CCTV and GDPR
Is Your CCTV System Justified?
If you are placing cameras around the perimeter of your site to detect
intruders, it should be easy to justify this. If you have installed a camera to
monitor employees, then it is not straight forward. This is seen as an invasion of privacy. If you can prove that the cameras are there for health and safety reasons, highlighting incidences in the past, that may be acceptable.
What Images Will Be Captured And Why?
When you are capturing images where someone would expect privacy, then you must justify the need. For example, in rest areas or just on a public walkway – if there has been an obvious level of security incidences, then this must be proven to allow for these cameras.
You Must Inform People Of CCTV Presence
The purpose for the data being collected should be clear. This is especially important if the purpose is not obvious. If it is for employee monitoring or health and safety, this needs to be highlighted to persons being captured by the cameras. A sign(s) highlighting CCTV use and contact number for anyone wishing to follow up is sufficient. You should add it to your privacy notice and be clear about how long the images are kept for.
Good advice: record a loop and only keep images for a couple of days they are then over written.
A Data Controller Needs To Justify Reasons For Storing And Retaining Data
Organisations should have a retention policy. They should only keep the images for as long as necessary to meet the purpose of recording them. It is generally about 30 days’ retention. If you feel you need to retain CCTV data for longer, then your risk assessment inside your data protection impact assessment (DPIA) should state how long and why.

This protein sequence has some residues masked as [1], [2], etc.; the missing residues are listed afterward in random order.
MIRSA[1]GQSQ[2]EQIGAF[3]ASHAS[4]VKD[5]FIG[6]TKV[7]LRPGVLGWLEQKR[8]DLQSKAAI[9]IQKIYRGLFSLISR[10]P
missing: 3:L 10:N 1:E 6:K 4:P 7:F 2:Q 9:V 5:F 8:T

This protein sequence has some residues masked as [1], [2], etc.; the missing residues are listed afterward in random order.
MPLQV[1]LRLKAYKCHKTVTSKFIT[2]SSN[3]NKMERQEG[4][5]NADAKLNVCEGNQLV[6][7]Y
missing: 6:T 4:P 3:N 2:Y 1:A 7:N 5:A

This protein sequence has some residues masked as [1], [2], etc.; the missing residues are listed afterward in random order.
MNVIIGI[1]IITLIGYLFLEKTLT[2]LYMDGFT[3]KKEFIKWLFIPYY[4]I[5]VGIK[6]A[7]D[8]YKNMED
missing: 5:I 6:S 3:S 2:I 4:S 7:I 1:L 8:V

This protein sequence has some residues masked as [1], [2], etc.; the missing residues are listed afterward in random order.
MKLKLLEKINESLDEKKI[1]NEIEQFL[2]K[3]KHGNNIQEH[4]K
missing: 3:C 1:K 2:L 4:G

Subject Access Requests For Personal Data
GDPR states ‘Any person whose image is recorded on a CCTV system has a right to seek and be supplied with a copy of their own personal data from the footage.’
So, anyone who is captured by your CCTV cameras has the right to request that footage, it is seen as personal data. They must follow a procedure, but are perfectly within their rights. If any other individuals are visible in the footage, there needs to a footage redaction service provided i.e. blur out the faces of other individuals.
Supply Of CCTV Images To The Police
The police may request footage from you and you may supply this, but always ensure it is followed up by a written request on police headed paper. Police will often just want to view the footage on the premises of the data controller or processor, this action would not raise any concern for data protection.
Responsibilities Of Security Companies
Security companies act as data processors under GDPR. ‘Clients of the security company should have a contract in place which details what the security company may do with the data; what security standards should be in place and what verification procedures may apply.’
Ensure that any subcontractors working on your behalf, e.g. security companies or CCTV engineers, follow this procedure. You will be open to data breaches if a third party can distribute, or remove, personal data in the form of CCTV images without following the above procedures.
What Must A CCTV Operator Do?
Make sure someone in the organisation has responsibility for the CCTV images, deciding what is recorded, how images should be used and who they should be disclosed to.
Have clear procedures on how to use the system and when to disclose information.
Make regular checks to ensure the procedures are followed.
A reputable security service provider will automatically adhere to all GDPR regulations. Ask the system provider for their policies in relation to GDPR.
Taking the above into consideration many companies need to look at their security arrangements and ensure there are no likely breaches of regulations. An innocent oversight could result in a penalty for your business. It is no longer acceptable to ‘not understand’ or‘not be aware of’ the laws associated with CCTV systems.